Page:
Today was probably the most exciting day in Varanasi, and not just because it was my birthday. We spent the entire day inside a very high quality shop that not only does a lot of local crafts, but does work for export. They had Russian matryoshka dolls, Danish vikings, and even Emily the Strange. It’s clear these guys know what they are doing, and it was fascinating to work with them.
They handled the entire creation of toys from front to back, and we were beside them the whole time. Check out this video of them carving our prototypes out on the lathe and applying the color lacquer (made from tree sap) using friction. Then they use leaves from the tree to spread the paint and polish it, so at this point, the entire toy is basically tree. It’s amazing how precise and fast they are, using specialized tools we haven’t seen anywhere else. They are the first people we had make little crowns for the characters, and they looked great.
We tried two different kinds of wood, one that is readily available and one that is only available part of the year. The main goal of this trip is to try out as much as possible, so we can figure out what the best directions are. When they are bare wood, you can really see the difference in the texture. (You can also see a spring in the top of the one on the right we did as a whim. It turned out to be amazingly fun to have a bobble crown!)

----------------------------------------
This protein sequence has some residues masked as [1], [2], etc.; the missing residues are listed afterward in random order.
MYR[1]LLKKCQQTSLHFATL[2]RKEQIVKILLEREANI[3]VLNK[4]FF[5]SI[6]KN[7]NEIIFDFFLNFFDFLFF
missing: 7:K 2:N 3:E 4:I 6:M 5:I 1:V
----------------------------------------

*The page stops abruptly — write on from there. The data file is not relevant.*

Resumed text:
Once you apply the paint, you really can’t tell the difference between the woods at all.
Here you can see the bare wood, the shiny pure lacquer one, and three in the middle we tried different paint styles on. Two are fully hand-painted, and the one in the very middle was lacquered, then painted on top. It had a wonderful contrast in textures we may have to experiment with more. We left a little wood exposed on the side to see if we could add texture that way. Pay no attention to the colors. They were all painted by different people, so they don’t go together at all.
While I was working with the painters to get all of the variety you see here, Manjari went back to a previous shop to pick up their work to see what they had done. What they gave us was full of highs and lows.
The one on the left is the closest copy of our original Jatayu we have seen, which is very promising. The claws on the front are horrible, though. The middle one had a gorgeous texture that is very typical of the Banaras style all over the top. It’s definitely a keeper. The Vasuki on the right, though, is the worst thing we’ve seen by far. It looks like a little kid did it. Apparently the artisan spent all of his time on the first two, and rushed through the last one because he ran out of time. In addition, the high gloss they added makes the toys look really cheap. Not exactly the best impression, and we need to talk about if we want to give this guy a second chance or go with the exporters we spent all day with.
We have a lot of decisions to make, but we finally have a good idea of what it will be like to work with the artisans here. We got way more done than I expected (I’ve learned to keep my expectations low here when it comes to getting things done on time), and we have a lot of prototypes to look over, picking the best parts of all of them to make the best possible line of toys.